2. Our demonstrators are not paid. I am the curator at the museum and that is a paid (part time) position, but my daily blacksmith demos are voluntary. I do them because I like blacksmithing and enjoy the interaction with our visitors from all over the world.  I usually do some work around the Village first and then start the scheduled demos at 11.30. This varies if we have special school groups or coach tours. We also have volunteers who work in our old printery, people doing vintage engine starts, and we have a wood turner doing traditional woodwork. At times we have a camp cook doing billy tea and damper for the guests. On special days our volunteers include a farrier, whip maker, tin panner, axemen, quilters, rock drillers, and so on. As a retired teacher, I take children into our 1880 classroom for an old time lesson.

3. Materials and coal … well, firstly I never use coal, only charcoal. Sometimes I'll toss a piece of coal on the forge because I like the smell of it. Reminds me of steam locomotives. I supply all my own materials. Charcoal is easy to get after the bushfires and I usually have many bags in reserve. I buy my steel locally and use a lot of 12mm,10mm  and 6mm square, along with a few round bars. I am fortunate in that we have a massive supply of scrap at the village and I can avail myself of any amount of axles, springs, and wrought of all sizes. I am fortunate also in that we have a souvenir shop at the Village and I can either market my stuff through there or sell straight off the forge. I usually like to clean up the work at home and it returns to the shop next day, priced and labelled and with a coat of Rustoleum Clear.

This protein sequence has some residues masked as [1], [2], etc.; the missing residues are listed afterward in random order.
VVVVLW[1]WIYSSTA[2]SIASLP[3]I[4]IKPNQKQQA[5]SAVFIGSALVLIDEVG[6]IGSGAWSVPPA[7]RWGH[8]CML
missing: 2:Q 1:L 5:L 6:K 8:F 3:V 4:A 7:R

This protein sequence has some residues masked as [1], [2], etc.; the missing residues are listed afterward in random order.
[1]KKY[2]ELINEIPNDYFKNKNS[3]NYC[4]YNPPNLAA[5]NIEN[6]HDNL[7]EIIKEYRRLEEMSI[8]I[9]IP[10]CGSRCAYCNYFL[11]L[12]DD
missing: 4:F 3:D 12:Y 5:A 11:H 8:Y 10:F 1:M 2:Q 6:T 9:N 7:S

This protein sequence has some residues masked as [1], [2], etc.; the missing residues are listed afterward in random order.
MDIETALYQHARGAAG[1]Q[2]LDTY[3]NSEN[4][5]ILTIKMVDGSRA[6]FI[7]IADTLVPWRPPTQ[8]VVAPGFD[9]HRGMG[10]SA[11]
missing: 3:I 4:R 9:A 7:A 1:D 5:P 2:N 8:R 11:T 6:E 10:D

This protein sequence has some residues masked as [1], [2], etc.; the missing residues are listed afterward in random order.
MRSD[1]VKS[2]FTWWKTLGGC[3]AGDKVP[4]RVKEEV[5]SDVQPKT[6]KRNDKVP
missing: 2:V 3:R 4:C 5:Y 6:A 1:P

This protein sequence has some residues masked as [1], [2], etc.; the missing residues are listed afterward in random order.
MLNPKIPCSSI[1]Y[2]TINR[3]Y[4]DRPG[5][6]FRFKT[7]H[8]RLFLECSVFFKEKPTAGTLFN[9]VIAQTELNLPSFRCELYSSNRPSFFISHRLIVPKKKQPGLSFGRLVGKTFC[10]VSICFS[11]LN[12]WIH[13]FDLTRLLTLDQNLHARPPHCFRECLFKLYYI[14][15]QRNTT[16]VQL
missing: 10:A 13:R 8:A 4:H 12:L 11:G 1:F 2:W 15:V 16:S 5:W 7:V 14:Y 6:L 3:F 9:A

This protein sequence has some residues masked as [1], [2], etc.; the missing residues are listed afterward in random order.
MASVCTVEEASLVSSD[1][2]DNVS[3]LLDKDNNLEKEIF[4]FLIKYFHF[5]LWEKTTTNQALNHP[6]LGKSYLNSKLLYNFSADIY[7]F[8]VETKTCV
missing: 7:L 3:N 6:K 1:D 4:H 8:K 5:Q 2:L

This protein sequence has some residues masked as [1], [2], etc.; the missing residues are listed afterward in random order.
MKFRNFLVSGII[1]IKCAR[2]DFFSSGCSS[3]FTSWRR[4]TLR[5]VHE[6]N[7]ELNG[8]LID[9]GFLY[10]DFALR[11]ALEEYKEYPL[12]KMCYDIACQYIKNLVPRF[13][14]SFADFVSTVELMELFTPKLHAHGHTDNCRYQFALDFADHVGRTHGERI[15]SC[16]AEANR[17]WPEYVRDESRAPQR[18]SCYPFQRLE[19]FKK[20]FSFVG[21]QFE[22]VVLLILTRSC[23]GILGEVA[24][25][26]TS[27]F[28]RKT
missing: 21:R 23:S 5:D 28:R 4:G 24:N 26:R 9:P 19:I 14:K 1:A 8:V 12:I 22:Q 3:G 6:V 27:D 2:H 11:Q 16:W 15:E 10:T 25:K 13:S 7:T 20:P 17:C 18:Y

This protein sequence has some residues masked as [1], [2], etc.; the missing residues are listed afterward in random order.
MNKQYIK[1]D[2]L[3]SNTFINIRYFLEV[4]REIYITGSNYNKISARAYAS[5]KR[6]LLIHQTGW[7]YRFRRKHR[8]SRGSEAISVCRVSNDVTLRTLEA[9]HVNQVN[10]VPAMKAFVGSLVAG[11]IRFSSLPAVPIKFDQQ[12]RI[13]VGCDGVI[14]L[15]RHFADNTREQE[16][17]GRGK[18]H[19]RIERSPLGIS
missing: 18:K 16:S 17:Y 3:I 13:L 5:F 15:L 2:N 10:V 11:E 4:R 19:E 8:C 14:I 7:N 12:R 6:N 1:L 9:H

4. Yes, I had been doing smithing at home (but not every day) a long time before starting demos at the Village about 8 years ago. I still have a well equipped smithy at home, but most of my work is done at the museum. Sometimes I'll do the more tedious stuff at the home forge and save the more interesting work for visitor time. After the visitors go I will often stay back a while and try some different ideas … some work, some don't.

Hope that answers your questions adequately. As you can imagine, the Village is a great place to work. Every day is different, and it's good when you look forward to coming to work.

 

Mod edit: https://www.historicvillageherberton.com.au/

Mouse over the front of the steam engine and click on red rectangle.

 

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Hey Snuffy. I was nervous to get making them because the blanks are 20USD each so I was afraid about making a mistake. But after watching Kens instruction video I got going and it went well.

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I continued work on a bearded-axe bottle opener for a friend. Still a little clean-up to do on the axe head, though the die grinder at work helped significantly. The axe head was smashed out of a 3/4" Grade 5 bolt. I also bashed some rebar into shape for a handle and rough-forged a tenon. I'll do some cleanup on this, too, before final assembly. I think I'd like to give it a bit of "wood grain" texture.